Galactic Bulge

Mystery at the center of galaxy revealed by Chilean telescope

Three-dimensional mapping reveals center of the milky way to resemble the shape of an x, or a peanut.

Thursday, October 17, 2013 Category: Education
The galactic bulge is a massive cloud of stars at the center of our galaxy. Photo via ESO The galactic bulge is a massive cloud of stars at the center of our galaxy. Photo via ESO

Question: What does a huge cloud of around 10 billion stars forming one of the most important, massive parts of the galaxy look like?  Answer: a peanut.

This, at least, is what the massive and crucial star system at the center of our galaxy appears to look like according to breakthrough research conducted recently in Chile.

Two groups of astronomers have used European Southern Observatory (ESO) data to create the best three-dimensional map of the center the Milky Way yet. Their research suggests that the inner regions of our galaxy take on a peanut-like, or X-shaped appearance from some angles.

The galactic bulge is difficult for astronomers to view because — from our vantage point within the galactic disc, and at a distance of around 27,000 light years — it is heavily obscured by dense clouds of dust and gas. By observing longer wavelength light such as infrared radiation, though, astronomers are able to obtain a good picture of the center of the galaxy despite these interferences.

The two independent teams arrived at the same conclusion but using different techniques and data sets.

The first team, from the Max Planck Institute of Extraterrestrial Physics (MPE) in Germany, used data from the ESO’s Visible and Infrared Survey Telescope for Astronomy (VISTA) located at the Paranal Observatory in Northern Chile. The survey — which is publicly available to the scientific community — took advantage of much greater star visibility than previous research and the team from MPE used this to make a three-dimensional map of the bulge.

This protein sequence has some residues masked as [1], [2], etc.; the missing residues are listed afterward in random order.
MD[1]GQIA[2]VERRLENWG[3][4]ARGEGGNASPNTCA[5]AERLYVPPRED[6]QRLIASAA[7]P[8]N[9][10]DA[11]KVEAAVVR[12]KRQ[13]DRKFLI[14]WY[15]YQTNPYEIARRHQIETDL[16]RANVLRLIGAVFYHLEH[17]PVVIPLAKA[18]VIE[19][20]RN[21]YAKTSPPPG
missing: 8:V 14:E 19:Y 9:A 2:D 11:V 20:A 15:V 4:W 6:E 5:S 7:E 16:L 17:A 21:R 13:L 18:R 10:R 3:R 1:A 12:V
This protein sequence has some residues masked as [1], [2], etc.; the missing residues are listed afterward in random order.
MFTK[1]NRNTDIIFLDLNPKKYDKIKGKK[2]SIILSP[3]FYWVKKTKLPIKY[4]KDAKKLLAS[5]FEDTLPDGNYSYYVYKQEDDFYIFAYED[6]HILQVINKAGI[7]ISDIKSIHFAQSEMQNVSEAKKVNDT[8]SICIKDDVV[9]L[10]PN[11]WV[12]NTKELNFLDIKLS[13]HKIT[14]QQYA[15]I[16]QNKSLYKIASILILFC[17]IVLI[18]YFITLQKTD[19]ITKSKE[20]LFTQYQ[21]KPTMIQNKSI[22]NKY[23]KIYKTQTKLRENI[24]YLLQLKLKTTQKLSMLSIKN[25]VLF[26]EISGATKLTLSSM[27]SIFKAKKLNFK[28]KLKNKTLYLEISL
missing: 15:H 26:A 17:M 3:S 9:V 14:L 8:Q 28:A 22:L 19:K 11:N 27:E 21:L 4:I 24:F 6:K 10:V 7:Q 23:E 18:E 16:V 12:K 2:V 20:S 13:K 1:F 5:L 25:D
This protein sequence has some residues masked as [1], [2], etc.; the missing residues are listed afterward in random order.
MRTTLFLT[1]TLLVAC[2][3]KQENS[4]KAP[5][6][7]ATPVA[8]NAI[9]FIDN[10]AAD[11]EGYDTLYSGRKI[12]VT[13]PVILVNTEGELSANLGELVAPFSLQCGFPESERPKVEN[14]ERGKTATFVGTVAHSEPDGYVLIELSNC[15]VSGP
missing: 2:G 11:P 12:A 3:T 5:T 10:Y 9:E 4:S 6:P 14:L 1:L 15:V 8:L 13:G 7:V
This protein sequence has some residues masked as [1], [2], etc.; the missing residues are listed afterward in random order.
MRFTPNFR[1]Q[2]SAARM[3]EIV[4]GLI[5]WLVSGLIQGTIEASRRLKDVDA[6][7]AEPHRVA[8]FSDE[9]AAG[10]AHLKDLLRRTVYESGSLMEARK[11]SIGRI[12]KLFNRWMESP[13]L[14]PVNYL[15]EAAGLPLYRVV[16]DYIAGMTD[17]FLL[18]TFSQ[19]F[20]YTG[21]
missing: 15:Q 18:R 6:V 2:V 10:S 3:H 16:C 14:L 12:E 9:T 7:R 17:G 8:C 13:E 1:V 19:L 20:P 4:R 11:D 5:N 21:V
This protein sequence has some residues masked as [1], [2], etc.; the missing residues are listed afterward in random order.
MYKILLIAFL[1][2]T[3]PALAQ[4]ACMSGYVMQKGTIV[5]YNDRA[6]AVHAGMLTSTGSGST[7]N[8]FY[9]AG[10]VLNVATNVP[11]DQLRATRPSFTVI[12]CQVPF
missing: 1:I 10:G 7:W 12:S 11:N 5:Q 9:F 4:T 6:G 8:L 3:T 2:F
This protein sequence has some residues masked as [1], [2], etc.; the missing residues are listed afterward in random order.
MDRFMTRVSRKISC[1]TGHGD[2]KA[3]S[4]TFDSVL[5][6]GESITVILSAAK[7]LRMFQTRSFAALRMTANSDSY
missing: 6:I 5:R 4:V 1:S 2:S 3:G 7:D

The second group, led by Universidad Católica PhD student Sergio Vásquez, took a different approach but reached the same conclusion regarding the massive star cloud’s shape. The Chilean-led team compared images taken eleven years apart allowing it to measure tiny shifts caused by the motions of the bulge stars across the sky. When combined with measurements of the movements of the same stars towards or away from the Earth the team was able to map out the motions of more than 400 stars in three dimensions.

“This is the first time that a large number of velocities in three dimensions for individual stars from both sides of the bulge have been obtained,” concludes Vásquez. “The stars we have observed seem to be streaming along the arms of the X-shaped bulge as their orbits take them up and down and out of the plane of the Milky Way. It all fits very well with predictions from state-of-the-art models.”

Astronomers theorize that our galaxy was originally a pure disc of stars which formed a long narrow feature, known as a bar, across its center billions of years ago. The inner part of this bar then buckled up to form the three dimensional peanut shape revealed by recent studies.

Due to its almost non-existent humidity and clear skies, the Atacama is the world’s premier location for astronomy. Chile is home to almost half the world’s telescope infrastructure, and this is set to increase to over two thirds in the next decade.